Christians make up a clear majority in these United States. Our nation was founded on Christian principles. We were once a “Christian nation,” and in many respects, we still are. Yet we are also a pluralistic society made up of adherents of many religions … and none.
Our Constitution provides for freedom of religion. Nowhere does it proclaim freedom “from” religion. The United Kingdom has recently designated atheism as a belief system, putting it on a par with and in competition with all other belief systems. We in the United States ought to consider doing the same. Since our Constitution prohibits a “state religion,” that would mean that atheism could no longer be the de facto religion of public schools, courthouses, and public squares.
The Constitution protects churches from interference by government. But does it also protect the government from interference by churches? I think the clear implication is that it does. No “church” should dictate government policy. But the Constitution clearly does NOT prohibit individual Americans from bringing their religious beliefs to bear in the voting booth. The question thus arises, “Since we Christians make up the majority, can we shape the government to our liking, and if so, should we?”
On the one hand, our republic was envisioned as much more than just a democracy. Majority rule is not the highest law of the land. After all, the tyranny of the majority is still tyranny. That’s what we’re trying to prevent the Shi’ites from doing in Iraq. Our country’s vision includes the protection of the minority. Just as we are devoted to the protection of the human rights of Christians in China and Saudi Arabia, we must be equally devoted to the human rights of atheists and Muslims in the United States.
Having said that, there is no reason why we should not pursue a government based on Christian principles and carrying out policies in line with the teachings and example of Jesus of Nazareth. After all, Jesus showed time and again his respect for minorities in Israel – even hated minorities like Samaritans, tax collectors, lepers, and Roman soldiers. In addition, the purpose of Christian moral values is for the wellbeing and happiness of the people. God doesn’t make capricious laws. They are all for our good. As Jesus said, “The Sabbath was made for people.” The same is true of all the other laws as well – at least the ones that truly came from God and weren’t invented by men. The only time Christian values would be to the detriment of non-Christians in our society would be if they were applied legalistically and uncaringly. Of course, Jesus never applied them that way. Why should we? Jesus’ biggest problem was not sinners, but the cold legalism of the Pharisees. The minute we start acting like Pharisees, we cease following Jesus.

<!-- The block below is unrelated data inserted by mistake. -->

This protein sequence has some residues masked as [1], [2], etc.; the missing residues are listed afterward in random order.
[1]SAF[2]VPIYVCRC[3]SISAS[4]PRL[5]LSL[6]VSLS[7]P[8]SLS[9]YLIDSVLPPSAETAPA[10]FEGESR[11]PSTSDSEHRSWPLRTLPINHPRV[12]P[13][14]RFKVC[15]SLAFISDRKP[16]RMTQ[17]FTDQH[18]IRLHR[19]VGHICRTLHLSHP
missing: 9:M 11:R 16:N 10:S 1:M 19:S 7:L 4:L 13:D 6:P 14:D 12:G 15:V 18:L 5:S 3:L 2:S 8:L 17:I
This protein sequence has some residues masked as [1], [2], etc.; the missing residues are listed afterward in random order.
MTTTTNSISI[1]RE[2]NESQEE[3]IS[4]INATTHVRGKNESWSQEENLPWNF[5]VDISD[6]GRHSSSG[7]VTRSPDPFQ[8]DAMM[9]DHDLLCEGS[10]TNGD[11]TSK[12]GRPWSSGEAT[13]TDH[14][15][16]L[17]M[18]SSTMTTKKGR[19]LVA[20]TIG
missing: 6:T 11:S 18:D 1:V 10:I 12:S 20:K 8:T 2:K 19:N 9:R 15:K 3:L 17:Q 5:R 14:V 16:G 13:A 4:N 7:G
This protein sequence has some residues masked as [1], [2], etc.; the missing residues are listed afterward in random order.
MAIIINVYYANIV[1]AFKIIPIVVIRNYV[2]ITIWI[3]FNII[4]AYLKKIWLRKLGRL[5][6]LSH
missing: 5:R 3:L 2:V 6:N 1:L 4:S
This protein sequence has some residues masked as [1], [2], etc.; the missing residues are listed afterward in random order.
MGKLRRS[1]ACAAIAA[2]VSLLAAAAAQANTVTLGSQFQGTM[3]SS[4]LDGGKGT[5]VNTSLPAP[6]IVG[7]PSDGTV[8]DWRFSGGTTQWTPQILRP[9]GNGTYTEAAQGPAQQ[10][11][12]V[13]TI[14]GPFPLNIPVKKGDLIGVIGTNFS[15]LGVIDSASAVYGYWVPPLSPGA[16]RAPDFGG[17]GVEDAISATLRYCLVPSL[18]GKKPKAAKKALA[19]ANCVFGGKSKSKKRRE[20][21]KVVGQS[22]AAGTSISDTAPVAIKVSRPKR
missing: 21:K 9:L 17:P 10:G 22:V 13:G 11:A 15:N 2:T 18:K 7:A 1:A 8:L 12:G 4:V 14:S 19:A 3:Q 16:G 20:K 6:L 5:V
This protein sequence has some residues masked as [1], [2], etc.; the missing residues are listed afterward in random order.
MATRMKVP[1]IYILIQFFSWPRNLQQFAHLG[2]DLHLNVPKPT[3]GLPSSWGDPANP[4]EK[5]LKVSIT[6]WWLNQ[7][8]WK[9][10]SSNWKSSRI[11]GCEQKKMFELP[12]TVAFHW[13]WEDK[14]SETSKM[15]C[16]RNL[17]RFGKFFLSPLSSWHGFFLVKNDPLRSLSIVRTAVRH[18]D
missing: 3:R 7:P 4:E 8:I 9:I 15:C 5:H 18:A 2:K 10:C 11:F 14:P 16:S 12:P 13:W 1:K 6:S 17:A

For the most part, the moral values of Jesus are positive ones. Love one another. Care for widows and orphans. Sell all you have and give to the poor. Heal the sick. Visit the imprisoned. Clothe the naked. Feed the hungry. Embrace the leper. Forgive. Turn the other cheek. Go the second mile. Give drink to the thirsty. Return good for evil. Shelter the homeless. Who could complain about a society like that? Jesus taught that God loved the people – all the people – and wanted the institutions of society to serve the needs of the people. If we can attain a government which does that, who among our citizenry will object?
Actually, we can be quite sure that some will object. These are the elements of society now getting a free ride at the expense of the vast majority. They would include the billionaire owners of multinational corporations exploiting the poor and perhaps televangelists and leaders of big, wealthy churches. Remember, Jesus didn’t please the secular and religious leaders of his day. So we shouldn’t be surprised if we don’t either. Nor should we let that deter us. Of course, they crucified him, and they may do the same to us. Personally, I’m willing to chance it. Dorothy Day once said that we measure our discipleship to Jesus by how much trouble we’re in. The famous Jesuit Father John Dear echoed that thought, “If we‘re going to follow Jesus, we are going to get into trouble. This is our calling.” So we should not mind if we incur the wrath of the rich and powerful with so much to lose. The vast majority of people will greatly benefit from living in a society which follows the teachings of Jesus (and therefore the will of God).